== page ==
I'll end up gluing a bunch of them together, but not all. Just like when working on a larger miniature or vehicle, you want to leave parts unglued to make them easier to paint.
They'll have to be removed.
You're going to have to be careful with a model kit. The plastic is usually thinner than the minis we're used to. If you use your normal force when removing these lines, you'll either ruin the model or cut yourself.
Here I'm gluing the chrome part on because a lot of my chrome parts are going to end up being primed.
These will have to be filled with putty of some kind. (more on that in another post)
When possible, glue them on right away so they don't go missing later.
Areas get filed and cut off.
I use a knife to chip and stipple. By stipple, I mean repeatedly pressing the tip into the fans and their edges to eventually give it all a well worn look.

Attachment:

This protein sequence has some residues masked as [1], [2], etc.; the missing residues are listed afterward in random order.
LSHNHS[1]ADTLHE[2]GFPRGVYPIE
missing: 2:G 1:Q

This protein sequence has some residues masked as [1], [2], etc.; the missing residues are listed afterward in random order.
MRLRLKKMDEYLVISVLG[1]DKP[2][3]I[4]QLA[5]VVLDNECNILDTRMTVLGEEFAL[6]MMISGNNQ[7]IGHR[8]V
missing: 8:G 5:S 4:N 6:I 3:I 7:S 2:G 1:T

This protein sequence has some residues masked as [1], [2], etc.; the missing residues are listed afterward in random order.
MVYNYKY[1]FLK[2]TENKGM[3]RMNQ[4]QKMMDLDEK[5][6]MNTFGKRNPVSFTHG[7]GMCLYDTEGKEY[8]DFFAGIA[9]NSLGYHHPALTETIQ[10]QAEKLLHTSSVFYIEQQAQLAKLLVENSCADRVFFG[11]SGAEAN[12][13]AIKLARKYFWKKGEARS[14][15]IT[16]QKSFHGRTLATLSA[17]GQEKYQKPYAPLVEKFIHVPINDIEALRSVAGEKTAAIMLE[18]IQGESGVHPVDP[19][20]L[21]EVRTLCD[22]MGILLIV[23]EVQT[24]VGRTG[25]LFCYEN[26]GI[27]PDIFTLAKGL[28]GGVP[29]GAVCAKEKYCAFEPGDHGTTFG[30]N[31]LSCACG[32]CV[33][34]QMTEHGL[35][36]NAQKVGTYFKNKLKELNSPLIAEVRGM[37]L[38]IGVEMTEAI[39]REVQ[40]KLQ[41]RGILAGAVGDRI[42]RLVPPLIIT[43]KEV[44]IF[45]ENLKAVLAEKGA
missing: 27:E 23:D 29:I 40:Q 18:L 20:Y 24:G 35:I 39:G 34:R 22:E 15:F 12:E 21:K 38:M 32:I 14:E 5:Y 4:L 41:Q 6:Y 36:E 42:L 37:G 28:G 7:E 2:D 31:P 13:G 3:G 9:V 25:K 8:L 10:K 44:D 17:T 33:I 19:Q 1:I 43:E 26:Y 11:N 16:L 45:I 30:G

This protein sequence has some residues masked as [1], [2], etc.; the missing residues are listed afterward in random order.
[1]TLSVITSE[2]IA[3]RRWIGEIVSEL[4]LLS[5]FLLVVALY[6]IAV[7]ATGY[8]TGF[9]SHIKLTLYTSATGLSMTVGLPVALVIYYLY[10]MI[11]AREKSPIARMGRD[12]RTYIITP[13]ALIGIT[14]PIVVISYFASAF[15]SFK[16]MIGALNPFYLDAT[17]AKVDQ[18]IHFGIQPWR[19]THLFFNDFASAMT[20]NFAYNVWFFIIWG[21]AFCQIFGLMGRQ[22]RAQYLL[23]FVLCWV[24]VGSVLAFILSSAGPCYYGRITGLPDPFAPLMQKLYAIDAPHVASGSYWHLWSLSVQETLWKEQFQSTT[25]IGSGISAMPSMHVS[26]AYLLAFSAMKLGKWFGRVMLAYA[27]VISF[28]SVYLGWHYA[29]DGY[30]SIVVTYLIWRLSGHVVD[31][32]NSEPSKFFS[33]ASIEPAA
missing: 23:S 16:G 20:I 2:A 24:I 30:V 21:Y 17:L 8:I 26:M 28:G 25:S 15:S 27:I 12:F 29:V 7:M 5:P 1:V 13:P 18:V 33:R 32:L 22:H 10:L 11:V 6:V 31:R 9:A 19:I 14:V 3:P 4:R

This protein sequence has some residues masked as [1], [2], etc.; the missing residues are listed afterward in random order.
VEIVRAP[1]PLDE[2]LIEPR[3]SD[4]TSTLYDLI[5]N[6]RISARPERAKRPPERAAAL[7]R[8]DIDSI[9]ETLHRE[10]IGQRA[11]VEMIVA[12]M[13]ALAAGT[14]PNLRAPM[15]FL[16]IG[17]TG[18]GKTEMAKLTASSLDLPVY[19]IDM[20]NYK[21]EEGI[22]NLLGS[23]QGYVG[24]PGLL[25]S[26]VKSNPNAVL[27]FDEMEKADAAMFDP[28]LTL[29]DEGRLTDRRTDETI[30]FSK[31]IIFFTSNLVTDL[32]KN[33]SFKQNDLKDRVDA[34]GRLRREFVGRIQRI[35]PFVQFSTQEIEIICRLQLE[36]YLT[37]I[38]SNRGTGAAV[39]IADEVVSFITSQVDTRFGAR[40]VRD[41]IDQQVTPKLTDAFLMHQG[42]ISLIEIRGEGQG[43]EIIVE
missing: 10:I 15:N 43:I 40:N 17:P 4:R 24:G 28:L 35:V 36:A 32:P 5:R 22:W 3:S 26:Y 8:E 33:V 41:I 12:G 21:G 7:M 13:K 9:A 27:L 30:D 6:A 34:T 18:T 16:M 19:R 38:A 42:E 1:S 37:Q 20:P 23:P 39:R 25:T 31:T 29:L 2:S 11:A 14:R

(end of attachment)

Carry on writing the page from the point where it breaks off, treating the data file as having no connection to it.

I also use tweezers to bend and twist some of the fans.
I use a knife to stipple the edges slightly and wear the belt down, as well as some of the gears. Careful you don't end up cutting through.
Tweezers are also a good way to bend the belt. Again, be careful that you don't break the plastic.
manual drill to make this part more realistic and drill out the holes between the struts. Using a file and knife, I expand them some and remove some of the struts.
You can see blackened areas where I've used heated metal to simulate weld joints. More on this later.